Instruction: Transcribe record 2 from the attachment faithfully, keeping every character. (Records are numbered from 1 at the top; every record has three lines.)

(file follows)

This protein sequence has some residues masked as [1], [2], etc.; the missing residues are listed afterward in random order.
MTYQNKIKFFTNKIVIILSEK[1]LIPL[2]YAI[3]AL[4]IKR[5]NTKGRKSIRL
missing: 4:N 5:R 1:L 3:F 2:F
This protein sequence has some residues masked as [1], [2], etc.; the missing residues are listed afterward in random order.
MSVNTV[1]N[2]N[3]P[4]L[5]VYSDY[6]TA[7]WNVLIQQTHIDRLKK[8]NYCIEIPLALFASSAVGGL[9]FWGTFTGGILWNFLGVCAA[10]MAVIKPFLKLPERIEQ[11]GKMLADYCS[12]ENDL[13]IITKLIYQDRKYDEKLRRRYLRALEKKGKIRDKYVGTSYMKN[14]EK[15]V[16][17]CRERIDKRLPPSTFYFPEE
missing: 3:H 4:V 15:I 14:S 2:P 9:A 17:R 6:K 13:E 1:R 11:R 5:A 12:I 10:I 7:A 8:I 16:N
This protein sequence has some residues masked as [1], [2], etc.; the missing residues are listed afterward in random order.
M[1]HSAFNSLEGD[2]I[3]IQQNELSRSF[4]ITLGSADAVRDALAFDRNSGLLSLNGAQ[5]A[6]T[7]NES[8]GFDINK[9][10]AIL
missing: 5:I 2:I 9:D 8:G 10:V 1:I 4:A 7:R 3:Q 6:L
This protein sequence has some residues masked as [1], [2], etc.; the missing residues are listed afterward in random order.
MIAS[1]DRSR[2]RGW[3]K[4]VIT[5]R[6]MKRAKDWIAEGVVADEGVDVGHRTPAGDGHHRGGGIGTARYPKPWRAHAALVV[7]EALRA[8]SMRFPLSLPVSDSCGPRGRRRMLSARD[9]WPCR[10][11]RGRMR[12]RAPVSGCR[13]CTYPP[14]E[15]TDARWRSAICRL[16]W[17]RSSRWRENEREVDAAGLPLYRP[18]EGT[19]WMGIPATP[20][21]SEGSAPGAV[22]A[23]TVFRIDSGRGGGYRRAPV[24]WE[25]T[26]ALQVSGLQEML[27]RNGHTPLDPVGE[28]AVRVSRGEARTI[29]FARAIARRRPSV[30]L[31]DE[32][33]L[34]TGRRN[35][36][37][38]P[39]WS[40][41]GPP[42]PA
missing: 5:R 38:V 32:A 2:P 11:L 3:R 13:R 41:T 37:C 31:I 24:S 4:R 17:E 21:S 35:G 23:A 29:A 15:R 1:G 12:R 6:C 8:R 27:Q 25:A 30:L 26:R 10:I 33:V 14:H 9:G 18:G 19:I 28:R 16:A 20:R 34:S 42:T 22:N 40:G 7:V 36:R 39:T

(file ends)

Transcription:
This protein sequence has some residues masked as [1], [2], etc.; the missing residues are listed afterward in random order.
MSVNTV[1]N[2]N[3]P[4]L[5]VYSDY[6]TA[7]WNVLIQQTHIDRLKK[8]NYCIEIPLALFASSAVGGL[9]FWGTFTGGILWNFLGVCAA[10]MAVIKPFLKLPERIEQ[11]GKMLADYCS[12]ENDL[13]IITKLIYQDRKYDEKLRRRYLRALEKKGKIRDKYVGTSYMKN[14]EK[15]V[16][17]CRERIDKRLPPSTFYFPEE
missing: 3:H 4:V 15:I 14:S 2:P 9:A 17:R 6:K 13:E 1:R 11:R 5:A 12:I 10:I 7:A 8:I 16:N